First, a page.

Government secures Saeima's mandate to sign border treaty with Russia

  • 2007-02-12
  • By TBT staff
The Latvian parliament [Saeima] in the final reading has passed a bill authorizing the government to sign the border treaty with Russia without an explanatory declaration Latvia previously wanted to attach to the document.

During the final vote, 69 parliament members voted "for" and 26 voted "against" with no abstentions.
Those MPs who votes against the bill included all lawmakers from the opposition center-right New Era party and the nationalist alliance For Fatherland and Freedom/LNNK (TB/LNNK), as well as Visvaldis Lacis and Leopolds Ozolins from the Greens and Farmers Union (ZZS).

A total of 13 proposals had been submitted for the second reading of the draft law, of which lawmakers approved only one submitted by the parliament legal affairs committee.

However, the new wording of the bill says that considering Latvia's constitutional bill on the sovereign status of the Republic of Latvia passed on Aug. 21, 1991, and the internationally recognized continuity of the Latvian state, the parliament decides to authorize the Cabinet of Ministers to sign the draft border treaty with Russia initialed on Aug. 7, 1997.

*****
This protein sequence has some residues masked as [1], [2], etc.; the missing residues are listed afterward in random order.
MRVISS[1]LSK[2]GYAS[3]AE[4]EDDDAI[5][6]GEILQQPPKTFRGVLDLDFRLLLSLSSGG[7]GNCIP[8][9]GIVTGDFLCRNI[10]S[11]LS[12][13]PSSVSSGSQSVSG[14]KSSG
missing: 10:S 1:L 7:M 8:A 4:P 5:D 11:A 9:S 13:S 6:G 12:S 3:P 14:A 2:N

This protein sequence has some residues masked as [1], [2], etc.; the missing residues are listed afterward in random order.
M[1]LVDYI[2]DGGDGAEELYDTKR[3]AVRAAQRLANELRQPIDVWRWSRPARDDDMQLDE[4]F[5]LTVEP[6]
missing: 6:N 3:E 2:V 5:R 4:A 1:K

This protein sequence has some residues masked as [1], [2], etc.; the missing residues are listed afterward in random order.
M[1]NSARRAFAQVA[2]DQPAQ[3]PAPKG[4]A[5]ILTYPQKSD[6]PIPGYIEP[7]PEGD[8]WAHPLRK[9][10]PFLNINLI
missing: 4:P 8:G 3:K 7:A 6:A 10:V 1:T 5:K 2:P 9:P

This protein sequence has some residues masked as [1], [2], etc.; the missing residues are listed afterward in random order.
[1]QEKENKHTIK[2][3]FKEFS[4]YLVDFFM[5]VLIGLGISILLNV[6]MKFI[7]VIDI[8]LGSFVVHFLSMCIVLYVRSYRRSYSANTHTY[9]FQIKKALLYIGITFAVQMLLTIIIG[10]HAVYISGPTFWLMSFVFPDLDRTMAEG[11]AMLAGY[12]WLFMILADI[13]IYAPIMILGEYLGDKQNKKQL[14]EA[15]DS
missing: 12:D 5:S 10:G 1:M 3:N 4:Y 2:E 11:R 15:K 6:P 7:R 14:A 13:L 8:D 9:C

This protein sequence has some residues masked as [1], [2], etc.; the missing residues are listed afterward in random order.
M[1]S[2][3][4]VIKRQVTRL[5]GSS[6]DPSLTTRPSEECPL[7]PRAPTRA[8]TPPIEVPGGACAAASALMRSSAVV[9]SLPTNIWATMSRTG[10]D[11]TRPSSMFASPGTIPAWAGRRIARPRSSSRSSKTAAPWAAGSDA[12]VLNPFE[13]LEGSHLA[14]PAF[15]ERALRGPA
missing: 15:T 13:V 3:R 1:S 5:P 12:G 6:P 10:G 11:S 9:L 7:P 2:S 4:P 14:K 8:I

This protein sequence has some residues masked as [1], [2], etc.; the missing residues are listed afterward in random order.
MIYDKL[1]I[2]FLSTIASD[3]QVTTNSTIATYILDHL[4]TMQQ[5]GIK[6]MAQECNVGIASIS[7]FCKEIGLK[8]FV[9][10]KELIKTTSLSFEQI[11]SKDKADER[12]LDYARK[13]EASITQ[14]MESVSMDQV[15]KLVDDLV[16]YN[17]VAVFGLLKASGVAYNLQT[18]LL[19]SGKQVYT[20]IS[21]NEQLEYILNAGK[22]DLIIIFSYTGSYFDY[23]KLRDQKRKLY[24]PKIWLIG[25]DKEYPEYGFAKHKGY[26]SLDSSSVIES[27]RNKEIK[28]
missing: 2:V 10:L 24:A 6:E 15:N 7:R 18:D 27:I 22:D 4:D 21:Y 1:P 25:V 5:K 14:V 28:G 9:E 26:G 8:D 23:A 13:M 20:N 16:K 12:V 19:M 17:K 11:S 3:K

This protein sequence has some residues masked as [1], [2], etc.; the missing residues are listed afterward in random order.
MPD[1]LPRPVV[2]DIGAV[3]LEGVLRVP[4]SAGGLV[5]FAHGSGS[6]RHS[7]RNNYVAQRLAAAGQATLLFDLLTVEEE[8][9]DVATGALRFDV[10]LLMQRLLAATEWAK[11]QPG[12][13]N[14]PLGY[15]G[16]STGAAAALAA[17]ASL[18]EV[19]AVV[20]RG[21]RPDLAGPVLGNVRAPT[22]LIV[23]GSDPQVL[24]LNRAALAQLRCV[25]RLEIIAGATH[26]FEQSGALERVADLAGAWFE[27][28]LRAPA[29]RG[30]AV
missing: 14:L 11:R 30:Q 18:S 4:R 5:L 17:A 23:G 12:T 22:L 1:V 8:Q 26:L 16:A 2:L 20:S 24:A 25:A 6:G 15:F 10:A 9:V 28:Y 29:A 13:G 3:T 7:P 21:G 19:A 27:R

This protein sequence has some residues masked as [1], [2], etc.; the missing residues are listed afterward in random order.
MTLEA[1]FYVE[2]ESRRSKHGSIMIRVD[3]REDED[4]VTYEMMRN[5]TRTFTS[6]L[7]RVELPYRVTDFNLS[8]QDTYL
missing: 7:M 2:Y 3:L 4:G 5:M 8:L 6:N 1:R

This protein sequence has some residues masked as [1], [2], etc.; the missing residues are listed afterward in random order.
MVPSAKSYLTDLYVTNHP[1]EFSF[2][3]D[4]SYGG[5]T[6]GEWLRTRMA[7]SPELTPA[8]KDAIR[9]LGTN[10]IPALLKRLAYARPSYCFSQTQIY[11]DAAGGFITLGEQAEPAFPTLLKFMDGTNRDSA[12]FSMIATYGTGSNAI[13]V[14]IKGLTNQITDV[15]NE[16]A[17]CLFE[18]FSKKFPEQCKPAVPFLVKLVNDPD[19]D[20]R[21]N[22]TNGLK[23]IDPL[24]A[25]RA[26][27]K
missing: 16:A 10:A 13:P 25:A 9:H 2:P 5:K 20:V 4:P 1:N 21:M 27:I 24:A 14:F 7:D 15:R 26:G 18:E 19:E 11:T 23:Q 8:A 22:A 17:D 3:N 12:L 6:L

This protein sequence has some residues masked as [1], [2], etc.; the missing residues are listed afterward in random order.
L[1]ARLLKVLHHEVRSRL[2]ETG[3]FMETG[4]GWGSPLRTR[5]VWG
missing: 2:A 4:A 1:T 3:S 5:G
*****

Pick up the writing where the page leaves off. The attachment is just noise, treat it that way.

The proposal was approved with 89 votes to just one.
Essentially, the change means that the Cabinet has the right to decide, which official will be sanctioned to conclude the agreement with Russia.

Latvian Foreign Minister Artis Pabriks mentioned Prime Minister Aigars Kalvitis, President Vaira Vike-Freiberga or himself as the potential candidates for signing the border treaty. "Now, the most important thing is what the president will do," he added.

The government ministers attending the parliament session included Prime Minister Aigars Kalvitis, Transport Minister Ainars Slesers, Society Integration Minister Oskars Kastens, Interior Minister Ivars Godmanis, Welfare Minister Dagnija Stake and Foreign Minister Artis Pabriks, who took the floor twice.

A number of lawmakers voiced concern about the possible development of the situation in the future, warning that Russia or other political forces might demand two official languages or citizenship to Latvia's non-citizens.
Pabriks told these speakers not to "mislead people... If there is a government and ministers like now, two official languages and citizenship to all will be out of question."

Several lawmakers criticized the prime minister, accusing Kalvitis of avoiding to comment on whether the declaration that Latvia wanted to attach to the border treaty two years ago, will be withdrawn.

After the vote, lawmakers backed a proposal of ten New Era MPs to announce each lawmaker's choice. The proposal was approved unanimously.

Latvian President Vaira Vike-Freiberga now has to decide in ten days' time on signing the bill into law.
In 2005 Russia refused to sign the border treaty with Latvia, since the Latvian government wished to add to the treaty a declaration containing a reference to the 1920 Latvian-Russian Peace Treaty under which the Abrene county (now Pytalovo) belongs to Latvia.